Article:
Hit Me With Your Best Shot

In Solar System by Brian Koberlein5 Comments

One of the striking features of Earth (besides the living things upon it) is that it possesses a relatively large moon. While our Moon is not the largest in the solar system, it is large for such a small planet. The mass of the Moon is more than 1% that of Earth, compared to Jupiter’s largest moon Ganymede, which is just 0.008% of Jupiter’s mass. The origin of our large moon has been a matter of some debate.

The most popular model is the collision model. In this model, the young proto-Earth collided with a Mars-sized planetoid sometimes named Theia. Part of the mass of Theia was captured to become Earth, and the remains formed a debris ring around Earth, much of which coalesced to form the Moon. This model has a lot going for it. For example, the Moon has a density about 60% that of Earth, which is exactly what is predicted by the collision model, where the lighter outer layers of Theia and proto-Earth are scattered to the debris disk, while the heavy core of proto-Earth remains.

The main downside of this model is the fact that the Earth and Moon have a very similar chemical composition. The only way to explain that fact with the collision model is to assume that Theia and Earth had a very similar composition, which would seem unlikely. Now new research published in Nature has found that similarities between colliding bodies aren’t as unlikely as we thought.

The team ran computer simulations of young solar systems, and looked at how chemically similar large bodies were with their last major impactors. What they found was that 20% – 40% of the time they were similar enough to account for the Earth-Moon compositions. So it’s not so unusual that the Earth and Moon are chemically similar.

There’s only one other body in the solar system with such a relatively large moon as ours, and that’s Pluto’s moon Charon. Charon’s mass is 12% that of Pluto. Charon is also thought to be the result of a collision, so when New Horizons makes its flyby of the planet in July, we find even more clues about planet-shattering collisions.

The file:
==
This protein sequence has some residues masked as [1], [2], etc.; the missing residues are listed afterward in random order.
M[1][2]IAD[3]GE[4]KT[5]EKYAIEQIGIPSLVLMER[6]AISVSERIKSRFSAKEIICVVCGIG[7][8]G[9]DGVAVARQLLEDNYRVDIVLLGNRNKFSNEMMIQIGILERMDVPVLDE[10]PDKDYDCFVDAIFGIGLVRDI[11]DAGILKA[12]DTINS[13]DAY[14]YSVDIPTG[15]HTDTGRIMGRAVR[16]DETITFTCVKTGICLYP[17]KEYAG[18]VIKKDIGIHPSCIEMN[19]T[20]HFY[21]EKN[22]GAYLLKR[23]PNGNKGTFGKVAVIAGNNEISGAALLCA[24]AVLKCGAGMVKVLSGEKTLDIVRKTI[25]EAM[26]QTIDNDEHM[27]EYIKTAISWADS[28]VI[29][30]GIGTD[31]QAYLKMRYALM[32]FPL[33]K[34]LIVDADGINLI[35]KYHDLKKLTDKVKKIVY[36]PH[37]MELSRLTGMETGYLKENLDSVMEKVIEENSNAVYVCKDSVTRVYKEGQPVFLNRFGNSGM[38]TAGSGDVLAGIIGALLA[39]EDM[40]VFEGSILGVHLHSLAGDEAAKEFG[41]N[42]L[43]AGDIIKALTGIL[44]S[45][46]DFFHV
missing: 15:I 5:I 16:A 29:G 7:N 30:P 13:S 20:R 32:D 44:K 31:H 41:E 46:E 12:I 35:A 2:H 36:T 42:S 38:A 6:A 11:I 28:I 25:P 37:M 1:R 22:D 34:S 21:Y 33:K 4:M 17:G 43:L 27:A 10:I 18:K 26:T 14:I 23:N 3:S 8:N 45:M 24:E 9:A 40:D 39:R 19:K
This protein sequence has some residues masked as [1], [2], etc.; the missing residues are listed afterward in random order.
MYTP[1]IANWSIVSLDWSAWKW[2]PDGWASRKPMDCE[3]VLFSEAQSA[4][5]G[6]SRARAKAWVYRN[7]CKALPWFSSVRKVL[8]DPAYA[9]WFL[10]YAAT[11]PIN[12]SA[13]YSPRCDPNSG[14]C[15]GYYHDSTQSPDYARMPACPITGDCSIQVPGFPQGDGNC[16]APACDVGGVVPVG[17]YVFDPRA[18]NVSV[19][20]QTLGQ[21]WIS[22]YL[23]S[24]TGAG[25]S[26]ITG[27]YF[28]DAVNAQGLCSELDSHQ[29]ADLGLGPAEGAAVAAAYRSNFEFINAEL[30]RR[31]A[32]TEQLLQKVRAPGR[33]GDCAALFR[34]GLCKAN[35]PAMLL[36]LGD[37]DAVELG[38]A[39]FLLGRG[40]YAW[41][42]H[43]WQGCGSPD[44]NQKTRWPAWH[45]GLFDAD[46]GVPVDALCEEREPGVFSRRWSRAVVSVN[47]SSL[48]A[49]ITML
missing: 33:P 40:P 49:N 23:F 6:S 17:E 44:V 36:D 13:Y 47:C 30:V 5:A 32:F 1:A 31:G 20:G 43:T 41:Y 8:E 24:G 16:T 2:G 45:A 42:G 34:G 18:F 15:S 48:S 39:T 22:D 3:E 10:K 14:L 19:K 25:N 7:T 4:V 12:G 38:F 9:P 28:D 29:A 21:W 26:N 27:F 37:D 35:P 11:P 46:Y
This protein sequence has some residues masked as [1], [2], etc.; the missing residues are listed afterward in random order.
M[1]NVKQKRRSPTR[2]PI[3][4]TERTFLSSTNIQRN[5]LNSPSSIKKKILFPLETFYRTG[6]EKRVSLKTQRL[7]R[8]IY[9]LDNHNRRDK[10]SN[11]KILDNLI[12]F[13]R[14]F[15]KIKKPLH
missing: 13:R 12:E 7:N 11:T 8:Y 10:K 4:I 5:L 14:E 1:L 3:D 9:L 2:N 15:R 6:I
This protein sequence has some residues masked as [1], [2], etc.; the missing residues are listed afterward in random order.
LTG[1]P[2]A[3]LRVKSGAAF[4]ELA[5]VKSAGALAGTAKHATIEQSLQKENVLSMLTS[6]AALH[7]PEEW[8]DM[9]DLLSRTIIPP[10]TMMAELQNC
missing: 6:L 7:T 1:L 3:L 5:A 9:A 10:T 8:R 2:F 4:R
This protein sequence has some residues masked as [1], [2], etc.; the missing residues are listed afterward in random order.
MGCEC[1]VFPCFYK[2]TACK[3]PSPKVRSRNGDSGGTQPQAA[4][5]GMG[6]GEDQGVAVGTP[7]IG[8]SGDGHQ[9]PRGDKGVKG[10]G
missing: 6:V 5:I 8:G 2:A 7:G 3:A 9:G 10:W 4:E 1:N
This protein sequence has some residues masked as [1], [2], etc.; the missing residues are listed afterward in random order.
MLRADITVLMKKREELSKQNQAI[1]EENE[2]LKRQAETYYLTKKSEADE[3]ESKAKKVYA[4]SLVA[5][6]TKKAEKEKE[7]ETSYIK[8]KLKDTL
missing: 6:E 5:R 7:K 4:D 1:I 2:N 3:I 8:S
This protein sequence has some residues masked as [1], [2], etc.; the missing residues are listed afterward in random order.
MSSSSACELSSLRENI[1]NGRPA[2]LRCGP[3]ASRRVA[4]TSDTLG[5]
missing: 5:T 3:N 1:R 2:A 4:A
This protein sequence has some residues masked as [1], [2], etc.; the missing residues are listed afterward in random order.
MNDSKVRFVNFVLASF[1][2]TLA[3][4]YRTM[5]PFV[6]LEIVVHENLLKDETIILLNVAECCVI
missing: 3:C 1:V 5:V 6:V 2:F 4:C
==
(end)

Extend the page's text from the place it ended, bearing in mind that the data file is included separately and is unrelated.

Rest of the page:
Paper: Alessandra Mastrobuono-Battisti, et al. A primordial origin for the compositional similarity between the Earth and the Moon. Nature 520, 212–215 (2015)


  1. It is claimed that the team looked at “how chemically similar large bodies were with their last major impactors”. For any object larger than Neptune, the impactor would be chemically similar only if it was a hydrogen-helium ball. So, is the discussion limited to collisions of rocks?

    1. Author

      The team was looking at the similarity between the last *major* impactors. Statistically they tend to have similar orbits and similar chemical compositions. Smaller impacts could be dramatically different.

      1. OK, well I read the abstract, and from that I have to infer that the study was concerned with collisions between rocky objects. Whether or not objects are “chemically similar” was determined in large part by content of an oxygen isotope.

        If we are concerned with collisions between hydrogen-helium gas or ice balls, we have to look at something else to determine whether or not they are chemically similar. Probably deuterium content.

        What is not clear is what was meant by “major” impactor. I presume it’s an object that exceeds some threshold weight fraction of the larger object.

    1. Author

      No, the colliding body would need to be about the size of Mars, and it would need to be similar to Earth in composition, so it was definitely not a comet.

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